Objective: The aim of this study was to assess predictors of placebo response in all available short-term, placebo-controlled trials of psychotropic drugs for children and adolescents with internalizing disorders, major depressive disorder (MDD), obsessive compulsive disorder (OCD,) and anxiety disorders (ANX) exclusive of OCD and posttraumatic stress disorder (PTSD).
Method: We reviewed the literature relevant to the use of psychotropic medication in children and adolescents with internalizing disorders, restricting our review to double-blind studies including a placebo arm. Placebo response, defined according to each trial's primary response outcome variable and Clinical Global Impressions-Improvement, when available, and potential predictive variables were extracted from 40 studies.
Results: From 1972 to 2007, we found 23 trials that evaluated the efficacy of psychotropic medication involving youth with MDD, 7 pertaining to youths with OCD, and 10 pertaining to youths with ANX (N = 2,533 patients in placebo arms). For all internalizing disorders combined, predictors of nonresponse to placebo were the percentage of Caucasian patients included in the study and the duration of the disorder: Both variables were negatively correlated with the percent of placebo responders. The type of disorder was found to predict the robustness of placebo response: (OCD < ANX < MDD). For a subset of MDD studies, we found that baseline illness severity tended to be negatively correlated with placebo response. Finally, trial "success" was significantly associated with lower placebo response rate.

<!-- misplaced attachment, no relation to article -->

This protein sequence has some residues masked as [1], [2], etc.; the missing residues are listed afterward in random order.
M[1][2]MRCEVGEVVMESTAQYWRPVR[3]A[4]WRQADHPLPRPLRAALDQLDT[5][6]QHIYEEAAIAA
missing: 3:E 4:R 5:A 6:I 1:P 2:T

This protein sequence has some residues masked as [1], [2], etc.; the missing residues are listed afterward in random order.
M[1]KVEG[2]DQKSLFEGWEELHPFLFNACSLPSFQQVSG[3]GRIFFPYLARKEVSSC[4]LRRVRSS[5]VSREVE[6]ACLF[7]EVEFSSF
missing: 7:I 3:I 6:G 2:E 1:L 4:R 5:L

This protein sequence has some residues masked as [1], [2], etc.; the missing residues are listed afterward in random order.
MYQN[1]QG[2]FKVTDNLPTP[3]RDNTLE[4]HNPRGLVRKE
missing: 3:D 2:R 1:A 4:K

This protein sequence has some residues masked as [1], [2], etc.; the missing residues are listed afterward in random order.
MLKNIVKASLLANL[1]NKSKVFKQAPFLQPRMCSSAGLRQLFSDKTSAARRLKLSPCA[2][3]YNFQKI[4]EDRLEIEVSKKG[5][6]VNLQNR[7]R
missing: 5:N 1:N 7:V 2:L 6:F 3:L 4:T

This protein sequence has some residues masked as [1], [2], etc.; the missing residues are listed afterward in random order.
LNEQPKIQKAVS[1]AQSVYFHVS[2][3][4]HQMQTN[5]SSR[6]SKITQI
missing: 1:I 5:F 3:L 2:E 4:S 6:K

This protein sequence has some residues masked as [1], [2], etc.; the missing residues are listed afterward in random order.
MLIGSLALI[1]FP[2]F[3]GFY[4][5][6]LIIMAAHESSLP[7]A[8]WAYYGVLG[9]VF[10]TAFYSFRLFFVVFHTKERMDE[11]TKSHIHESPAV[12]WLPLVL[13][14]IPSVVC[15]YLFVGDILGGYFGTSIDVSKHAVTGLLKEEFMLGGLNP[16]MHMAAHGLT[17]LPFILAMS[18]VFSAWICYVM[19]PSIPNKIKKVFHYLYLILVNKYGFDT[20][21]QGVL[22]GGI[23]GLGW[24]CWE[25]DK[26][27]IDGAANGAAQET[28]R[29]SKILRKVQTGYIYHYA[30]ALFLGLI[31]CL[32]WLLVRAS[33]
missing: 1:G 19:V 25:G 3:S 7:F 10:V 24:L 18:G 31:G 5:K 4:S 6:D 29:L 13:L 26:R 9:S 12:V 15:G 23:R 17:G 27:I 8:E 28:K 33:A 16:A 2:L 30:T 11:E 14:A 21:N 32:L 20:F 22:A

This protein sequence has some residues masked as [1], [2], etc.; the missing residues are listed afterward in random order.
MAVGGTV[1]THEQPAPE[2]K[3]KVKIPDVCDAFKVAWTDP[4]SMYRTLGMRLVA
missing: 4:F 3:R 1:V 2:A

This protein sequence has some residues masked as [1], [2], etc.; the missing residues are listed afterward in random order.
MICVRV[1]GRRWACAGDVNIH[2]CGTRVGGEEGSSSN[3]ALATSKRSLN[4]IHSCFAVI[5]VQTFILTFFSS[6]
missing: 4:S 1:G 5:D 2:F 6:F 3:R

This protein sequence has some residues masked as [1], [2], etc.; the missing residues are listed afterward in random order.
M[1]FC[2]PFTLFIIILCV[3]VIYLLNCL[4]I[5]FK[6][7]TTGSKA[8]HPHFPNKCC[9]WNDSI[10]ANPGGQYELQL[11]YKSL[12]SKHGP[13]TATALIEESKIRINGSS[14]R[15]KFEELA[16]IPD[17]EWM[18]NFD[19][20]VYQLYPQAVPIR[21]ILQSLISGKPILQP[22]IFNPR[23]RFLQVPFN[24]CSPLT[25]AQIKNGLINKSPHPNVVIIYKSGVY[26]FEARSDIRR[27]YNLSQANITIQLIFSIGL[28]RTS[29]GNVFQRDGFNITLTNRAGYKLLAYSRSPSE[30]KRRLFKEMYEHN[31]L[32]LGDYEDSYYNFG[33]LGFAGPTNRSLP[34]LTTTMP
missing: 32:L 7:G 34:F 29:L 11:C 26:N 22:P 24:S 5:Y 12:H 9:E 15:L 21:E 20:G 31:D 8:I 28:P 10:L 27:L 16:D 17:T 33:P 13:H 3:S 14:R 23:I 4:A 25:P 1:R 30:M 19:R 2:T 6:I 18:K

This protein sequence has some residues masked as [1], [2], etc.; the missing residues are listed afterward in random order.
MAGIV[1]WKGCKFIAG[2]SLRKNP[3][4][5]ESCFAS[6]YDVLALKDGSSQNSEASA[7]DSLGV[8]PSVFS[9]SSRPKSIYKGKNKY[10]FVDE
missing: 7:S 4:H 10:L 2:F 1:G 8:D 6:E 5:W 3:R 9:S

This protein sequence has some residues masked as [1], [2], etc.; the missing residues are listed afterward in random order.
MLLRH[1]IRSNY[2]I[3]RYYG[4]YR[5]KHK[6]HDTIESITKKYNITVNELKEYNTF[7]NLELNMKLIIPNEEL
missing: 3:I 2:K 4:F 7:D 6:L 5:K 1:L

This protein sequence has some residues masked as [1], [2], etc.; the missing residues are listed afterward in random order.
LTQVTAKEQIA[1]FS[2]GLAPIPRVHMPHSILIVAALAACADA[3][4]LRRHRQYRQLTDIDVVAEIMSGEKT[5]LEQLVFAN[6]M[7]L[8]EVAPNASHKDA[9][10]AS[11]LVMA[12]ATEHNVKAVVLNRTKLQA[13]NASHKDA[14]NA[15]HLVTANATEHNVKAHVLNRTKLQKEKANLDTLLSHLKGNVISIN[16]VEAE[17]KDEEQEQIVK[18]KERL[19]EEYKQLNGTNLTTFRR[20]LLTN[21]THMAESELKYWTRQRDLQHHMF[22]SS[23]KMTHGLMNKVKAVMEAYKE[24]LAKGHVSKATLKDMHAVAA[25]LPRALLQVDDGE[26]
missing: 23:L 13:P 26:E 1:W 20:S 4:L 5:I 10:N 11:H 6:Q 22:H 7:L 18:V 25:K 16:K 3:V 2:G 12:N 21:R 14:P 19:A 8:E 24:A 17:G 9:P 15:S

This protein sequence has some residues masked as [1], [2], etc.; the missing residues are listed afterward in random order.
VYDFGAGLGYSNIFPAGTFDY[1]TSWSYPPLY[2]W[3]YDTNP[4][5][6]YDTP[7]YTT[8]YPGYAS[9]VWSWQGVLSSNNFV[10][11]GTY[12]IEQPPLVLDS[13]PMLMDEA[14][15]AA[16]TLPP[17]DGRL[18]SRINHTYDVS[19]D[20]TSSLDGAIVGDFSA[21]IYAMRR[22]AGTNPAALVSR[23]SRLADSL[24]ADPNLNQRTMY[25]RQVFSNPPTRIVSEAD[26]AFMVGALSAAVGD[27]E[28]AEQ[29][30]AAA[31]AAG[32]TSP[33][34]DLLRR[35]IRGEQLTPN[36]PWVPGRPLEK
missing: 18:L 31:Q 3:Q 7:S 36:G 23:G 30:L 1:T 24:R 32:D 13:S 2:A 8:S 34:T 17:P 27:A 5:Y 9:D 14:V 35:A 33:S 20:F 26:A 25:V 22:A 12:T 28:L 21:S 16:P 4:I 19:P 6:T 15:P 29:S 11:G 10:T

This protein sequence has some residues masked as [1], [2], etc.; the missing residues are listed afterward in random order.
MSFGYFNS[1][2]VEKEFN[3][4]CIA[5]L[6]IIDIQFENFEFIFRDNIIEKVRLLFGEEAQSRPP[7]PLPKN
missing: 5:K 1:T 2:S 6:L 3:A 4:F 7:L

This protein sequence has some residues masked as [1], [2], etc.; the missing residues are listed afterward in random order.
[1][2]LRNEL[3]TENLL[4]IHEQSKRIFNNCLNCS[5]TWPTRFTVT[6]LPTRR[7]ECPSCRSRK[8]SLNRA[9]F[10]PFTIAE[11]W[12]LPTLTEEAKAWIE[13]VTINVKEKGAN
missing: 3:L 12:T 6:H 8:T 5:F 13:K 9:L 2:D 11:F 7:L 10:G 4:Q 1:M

Conclusion: Predictors of placebo response in internalizing disorders of youths parallel those in adult studies, with the exception of race. These predictors should be considered when designing placebo-controlled trials in youths to enhance findings of true drug-placebo differences.